Turner Syndrome
a female missing an X --> (X) doesn't fully develop and androgynous
Super Female
(XXX): Amazonian Features
Detecting Mutations
Amniocentesis: removal of amniotic fluid during embryonic development (Karyotype is made). Genetic mutations are difficult/impossible to detect early
Clone
an individual with 100% the same genotypes as another individual, i.e. identical twins
Evolution
Change over time
Organic Evolution
change in organisms over HUGE amounts of time; change of one species into another
Species
a group of organisms so closely related that they can reproduce with each other. The resultant offspring are able to reproduce as well
Fossils
remains of long extinct organisms
Vestigial Structures
features/organs/parts of living organisms that are reduced/useless (vestiges) but that actually served a function in extinct, ancestral organisms (Hips on whales, appendix in humans)
Homologous Structure
parts/organs/structures that serve more or less the same purpose (sometimes different) and are composed/arranged/derived similarly on different organisms (suggesting a common ancestor)
Amologous Structure
on different organisms are parts that have same function but are entirely different in their composition (bird wing/insect wing)
Lamarck's Theory
Organisms change due to use and disuse and inheritance of acquired characteristics
Outline of Darwinian/Wallace Theory
Overproduction, competition, variations, adaptations, survival of the fittest, and natural selection
Overproduction
each organism (can) produce more offspring than can possibly survive (leads to competition)
Competition
because there are so many offspring, they will have to compete for food, habitat, mates, etc. The losers die out, the winners get all the goods
Variations
not all members of the same species are exactly alike, i.e. there are slight differences
Causes for variations
sexual reproduction (independent assortment), mutations, crossing over (during meiosis, when h-logs come together, sometimes large sequences 'cross over' and 'trade' parts) and Random Fertilization (any old sperm fertilizes any old egg)
Adaptations
allow an organism to win in the 'struggle for existence'. Darwin theorized that these traits gets passed down. Appearance of them is random: pure chance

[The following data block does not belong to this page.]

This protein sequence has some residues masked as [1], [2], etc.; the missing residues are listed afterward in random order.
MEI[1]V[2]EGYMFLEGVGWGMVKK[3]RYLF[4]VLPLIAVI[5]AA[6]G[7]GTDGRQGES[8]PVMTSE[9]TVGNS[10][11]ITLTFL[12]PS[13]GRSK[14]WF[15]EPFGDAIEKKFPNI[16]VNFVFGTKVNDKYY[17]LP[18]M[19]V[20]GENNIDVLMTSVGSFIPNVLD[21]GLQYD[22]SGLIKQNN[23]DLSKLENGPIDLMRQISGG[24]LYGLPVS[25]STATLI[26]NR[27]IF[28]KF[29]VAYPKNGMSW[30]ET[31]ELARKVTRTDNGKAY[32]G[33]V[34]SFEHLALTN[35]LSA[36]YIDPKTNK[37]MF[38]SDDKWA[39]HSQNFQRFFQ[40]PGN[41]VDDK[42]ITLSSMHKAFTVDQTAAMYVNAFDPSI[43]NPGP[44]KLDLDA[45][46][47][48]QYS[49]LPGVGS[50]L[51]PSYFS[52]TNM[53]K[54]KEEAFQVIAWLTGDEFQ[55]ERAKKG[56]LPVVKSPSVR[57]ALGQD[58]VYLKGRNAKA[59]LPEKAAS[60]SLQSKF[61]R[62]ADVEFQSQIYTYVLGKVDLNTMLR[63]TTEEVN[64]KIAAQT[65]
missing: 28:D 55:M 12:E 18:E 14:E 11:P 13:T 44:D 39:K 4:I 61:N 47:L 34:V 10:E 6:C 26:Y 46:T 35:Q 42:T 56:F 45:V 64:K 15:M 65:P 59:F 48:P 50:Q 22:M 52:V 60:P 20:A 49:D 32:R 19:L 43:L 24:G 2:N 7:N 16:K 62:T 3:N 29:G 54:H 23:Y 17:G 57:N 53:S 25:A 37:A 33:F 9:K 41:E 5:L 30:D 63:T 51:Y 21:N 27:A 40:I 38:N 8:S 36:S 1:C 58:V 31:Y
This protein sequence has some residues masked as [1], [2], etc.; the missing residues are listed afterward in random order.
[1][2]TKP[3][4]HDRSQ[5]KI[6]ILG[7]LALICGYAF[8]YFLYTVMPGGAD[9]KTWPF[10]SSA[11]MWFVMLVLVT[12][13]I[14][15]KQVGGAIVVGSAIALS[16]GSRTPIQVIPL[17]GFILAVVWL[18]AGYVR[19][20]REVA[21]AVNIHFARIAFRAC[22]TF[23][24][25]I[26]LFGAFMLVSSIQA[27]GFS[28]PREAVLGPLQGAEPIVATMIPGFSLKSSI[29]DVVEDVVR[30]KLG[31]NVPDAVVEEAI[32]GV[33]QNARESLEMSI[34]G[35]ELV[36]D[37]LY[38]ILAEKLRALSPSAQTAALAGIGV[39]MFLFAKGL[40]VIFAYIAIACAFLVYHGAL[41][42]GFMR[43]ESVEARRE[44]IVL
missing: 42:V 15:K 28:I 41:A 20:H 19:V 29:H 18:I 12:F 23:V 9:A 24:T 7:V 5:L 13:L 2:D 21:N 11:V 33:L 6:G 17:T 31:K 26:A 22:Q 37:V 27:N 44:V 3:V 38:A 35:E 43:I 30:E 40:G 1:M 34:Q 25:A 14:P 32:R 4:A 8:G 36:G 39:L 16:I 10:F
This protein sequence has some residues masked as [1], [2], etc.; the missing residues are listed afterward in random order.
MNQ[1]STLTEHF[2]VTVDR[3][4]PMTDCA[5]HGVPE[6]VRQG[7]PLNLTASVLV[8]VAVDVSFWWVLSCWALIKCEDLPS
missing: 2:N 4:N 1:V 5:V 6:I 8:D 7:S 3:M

Survival of the Fittest
those that 'fit' the best have the greater chance, this they reproduce more and their 'fit'ness is passed on (theoretical, not totally true)
Natural Selection
Nature decides what the best fit is. But MUTATIONS (in the end) create adaptations
Sexual Selection
when certain genders 'select' mates based on variations they may possess. These are then passed on to the offspring, thus the sexes take place of 'nature/environment' in 'selecting' what variations are 'good' and worth mating with
Allopatric Speciation
Geographical Isolation created by a physical boundary (mountain) thus providing different conditions, thus going their 'separate' ways, thus forming their own species
Sympatric Speciation
Reproductive Isolation, i.e. there's no physical separation, but certain members of the group isolate themselves based on mutually appealing variations
Adaptive Radiation
Combo of allopatric/sympatric speciation. A single species goes into multiple species within the same locale. Certain variations allow a sub-group to separate from the rest. These allow group to exploit resources the rest can't. Relieves competition.
Rates of Evolution
Gradualism vs Punctuated Equilibrium
Gradualism
a steady change over a long period of time (on a graph it slopes upward)
Punctuated Equilibrium
BIG Change very quickly, then no changes for a while, then BIG change again, then... etc. (looks like stairs on a graph)